CM . . .
. Volume XV Number 5. . . .October 24, 2008
Back in 2006, Penguin approached Budge Wilson requesting her to write a prequel to Anne of Green Gables which would be published on the 100th anniversary of L.M. Montgomery's original novel. Wilson is an award-winning author of children and young adult books who has published more than 30 books, with foreign editions appearing around the world. Her latest book, Friendships, was a finalist for the Governor General's Literary Award.
When she was asked to write the prequel, Wilson says, "I was faced with an enormous challenge. But it was this challenge that made me want to write the novel." The question was, given Anne Shirley's first 11 years of hardship and emotional deprivation, how had she become the vibrant, talkative, articulate, optimistic child she was when she got off the train to meet Matthew? This was the challenge that Wilson claims drew her into the project. She says that she agonized for two months over the decision to write the prequel and spent time wondering "whether L. M. Montgomery would want me to do this, or anybody else to do it."
Before receiving approval from the family, Wilson submitted a 38 page outline of the novel which was read and approved by the Montgomery family. Kate McDonald Butler, a granddaughter of Lucy Maud and spokesperson for the heirs, described Before Green Gables as "beautiful" and admitted to crying after reading the first few pages. If (as many Anne fans believe) Budge Wilson's character has succeeded in remaining true to Montgomery's astonishing original, then she has done it in her own voice. She has not attempted use Montgomery's voice to tell her part of the story.
Wilson has taken every clue that Anne drops about her first 11 years and fashioned them into a novel which begins by bringing Anne's parents, Bertha and Walter, to life in their "teeny-weeny little yellow house" in Bolingbroke. When both parents die within days, Anne is left an orphan at three months, and her tribulations begin.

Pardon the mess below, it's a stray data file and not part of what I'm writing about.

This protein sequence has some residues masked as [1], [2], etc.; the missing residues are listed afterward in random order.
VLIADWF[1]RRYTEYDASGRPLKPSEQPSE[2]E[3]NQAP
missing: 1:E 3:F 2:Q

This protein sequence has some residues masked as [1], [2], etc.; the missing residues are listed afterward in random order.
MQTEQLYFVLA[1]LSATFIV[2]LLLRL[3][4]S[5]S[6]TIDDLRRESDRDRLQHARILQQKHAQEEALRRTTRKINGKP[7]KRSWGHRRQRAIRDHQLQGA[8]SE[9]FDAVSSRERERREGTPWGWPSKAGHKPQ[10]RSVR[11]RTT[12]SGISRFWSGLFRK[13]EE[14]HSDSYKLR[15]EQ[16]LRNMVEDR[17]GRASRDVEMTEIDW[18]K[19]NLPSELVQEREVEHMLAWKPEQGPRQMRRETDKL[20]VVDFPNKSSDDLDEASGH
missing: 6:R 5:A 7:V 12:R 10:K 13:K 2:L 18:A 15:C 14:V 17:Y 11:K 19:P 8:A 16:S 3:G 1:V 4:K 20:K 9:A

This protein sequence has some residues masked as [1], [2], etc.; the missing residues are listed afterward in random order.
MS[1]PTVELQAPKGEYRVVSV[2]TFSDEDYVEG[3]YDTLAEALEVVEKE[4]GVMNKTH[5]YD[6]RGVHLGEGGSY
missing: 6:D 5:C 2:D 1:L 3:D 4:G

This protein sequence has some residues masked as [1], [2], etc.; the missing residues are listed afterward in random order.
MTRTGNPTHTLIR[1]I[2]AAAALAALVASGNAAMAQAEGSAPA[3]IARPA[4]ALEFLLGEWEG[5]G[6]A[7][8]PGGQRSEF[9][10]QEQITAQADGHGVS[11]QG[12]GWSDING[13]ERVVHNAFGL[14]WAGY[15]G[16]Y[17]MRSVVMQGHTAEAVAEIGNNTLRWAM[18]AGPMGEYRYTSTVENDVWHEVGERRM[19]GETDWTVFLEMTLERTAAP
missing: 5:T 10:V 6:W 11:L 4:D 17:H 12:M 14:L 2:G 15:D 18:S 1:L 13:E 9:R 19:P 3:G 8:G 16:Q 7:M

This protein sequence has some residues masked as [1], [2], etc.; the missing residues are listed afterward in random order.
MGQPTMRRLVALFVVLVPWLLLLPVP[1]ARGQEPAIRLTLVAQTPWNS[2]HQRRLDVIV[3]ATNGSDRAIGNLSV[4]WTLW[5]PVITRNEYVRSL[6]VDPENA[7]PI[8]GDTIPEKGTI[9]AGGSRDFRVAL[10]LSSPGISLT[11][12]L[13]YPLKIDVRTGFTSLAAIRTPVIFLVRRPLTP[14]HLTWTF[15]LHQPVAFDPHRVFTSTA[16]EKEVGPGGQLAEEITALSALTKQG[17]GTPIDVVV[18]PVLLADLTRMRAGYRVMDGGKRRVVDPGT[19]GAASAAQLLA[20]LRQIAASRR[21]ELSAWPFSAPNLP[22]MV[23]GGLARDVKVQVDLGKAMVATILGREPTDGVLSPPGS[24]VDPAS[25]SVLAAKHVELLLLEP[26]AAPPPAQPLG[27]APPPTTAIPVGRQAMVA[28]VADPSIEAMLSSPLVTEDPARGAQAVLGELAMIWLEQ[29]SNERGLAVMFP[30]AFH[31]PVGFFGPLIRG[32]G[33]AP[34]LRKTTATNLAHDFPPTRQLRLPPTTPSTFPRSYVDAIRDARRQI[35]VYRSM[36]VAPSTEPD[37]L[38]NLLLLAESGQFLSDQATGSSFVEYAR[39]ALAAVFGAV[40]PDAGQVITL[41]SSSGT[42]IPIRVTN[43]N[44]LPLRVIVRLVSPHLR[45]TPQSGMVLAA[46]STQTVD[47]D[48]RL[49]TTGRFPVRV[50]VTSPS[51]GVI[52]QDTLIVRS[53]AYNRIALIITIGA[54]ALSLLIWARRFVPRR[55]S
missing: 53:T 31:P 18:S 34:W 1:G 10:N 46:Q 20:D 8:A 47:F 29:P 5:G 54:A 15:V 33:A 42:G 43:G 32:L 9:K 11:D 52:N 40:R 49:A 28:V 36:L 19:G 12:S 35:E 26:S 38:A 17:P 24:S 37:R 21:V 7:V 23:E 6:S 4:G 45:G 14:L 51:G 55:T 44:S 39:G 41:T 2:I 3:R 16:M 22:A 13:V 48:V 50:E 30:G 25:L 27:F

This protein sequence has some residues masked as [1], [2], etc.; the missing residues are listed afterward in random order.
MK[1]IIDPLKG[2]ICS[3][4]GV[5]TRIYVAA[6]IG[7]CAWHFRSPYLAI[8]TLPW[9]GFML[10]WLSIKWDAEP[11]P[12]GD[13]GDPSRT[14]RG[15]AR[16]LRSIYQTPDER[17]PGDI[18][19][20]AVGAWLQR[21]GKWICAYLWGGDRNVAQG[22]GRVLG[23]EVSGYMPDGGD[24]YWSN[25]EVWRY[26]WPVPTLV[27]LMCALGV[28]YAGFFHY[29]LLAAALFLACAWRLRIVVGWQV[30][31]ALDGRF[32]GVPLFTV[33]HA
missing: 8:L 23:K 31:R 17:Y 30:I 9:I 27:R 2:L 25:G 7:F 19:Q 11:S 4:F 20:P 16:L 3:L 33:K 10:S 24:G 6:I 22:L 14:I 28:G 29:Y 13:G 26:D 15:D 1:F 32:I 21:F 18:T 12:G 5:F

Adopted by the Thomases, she becomes part of a family with too many babies and an alcoholic father. Mrs. Thomas' daughter, Eliza, loves and mothers Anne for a time, but soon she marries and moves away, leaving five-year old Anne to do the chores and mind the babies. Despite the unrelieved drudgery of life with the Thomas family, there are bright spots for Anne. She goes to school (when the weather is good and Mrs. Thomas can spare her) meets the "Egg Man," a sort of literary hermit who discovers and encourages Anne's love or words, and she meets her first imaginary friend, Katie Maurice, who "lives" in a glass bookcase door. When Mr. Thomas is killed by a train, Anne, at the tender age of nine, finds herself unwanted once again.
She is taken in by the Hammonds who desperately need her skills at child-minding as they have six children including two sets of twins. Wilson has another set of twins arrive the first year Anne is with the family, an event she has cleverly set up to foreshadow Anne's remark to Marilla in the third chapter of Anne of Greem Gables: "I like babies in moderation, but twins three times in succession is too much." Despite being a slave to a houseful of babies and an exhausted mother, Anne finds a real friend in Miss Haggerty, a wise midwife, in a teacher who recognizes her intellectual ability and makes another imaginary friend, Violetta, who lives in the echoing hills.
Once again, Anne's life is disrupted by death, and she is finally relegated to the dreaded home for orphans. In the final chapters of Before Green Gables, Wilson weaves the orphanage stories from the original book into whole cloth (even including Anne's wearing of the hated yellowish-gray wincey fabric to meet her Prince Edward Island family). It is a seamless and entirely believable transition from the "before" to the "after" of Anne of Green Gables.
There are only a couple of disappointments in Budge's prequel. One lies with the difficulty of portraying Anne as a very young child when her articulateness seems a little forced. There is also not much to chuckle about in Before Green Gables. Perhaps the dreary existence that Anne leads for the first decade of her life is responsible for this lack of humour. Nonetheless, the story is certain to engage a wide range of readers from ten on up.
In her acknowledgements, the author wishes it was possible to thank Lucy Maud Montgomery for writing the Anne books in the first place "... and for making Anne such a feisty and fascinating and articulate child that I was tempted to try to solve the puzzle of how-coming out of a grim and deprived early life-she managed to become who she was when she first stepped off the train."
Lovers of Anne and admirers of L.M. Montgomery should be glad that they can thank Budge Wilson for such a remarkable contribution to the history and character of one of their favourite literary heroines.
A retired teacher-librarian, Val Nielsen lives in Winnipeg, MB.
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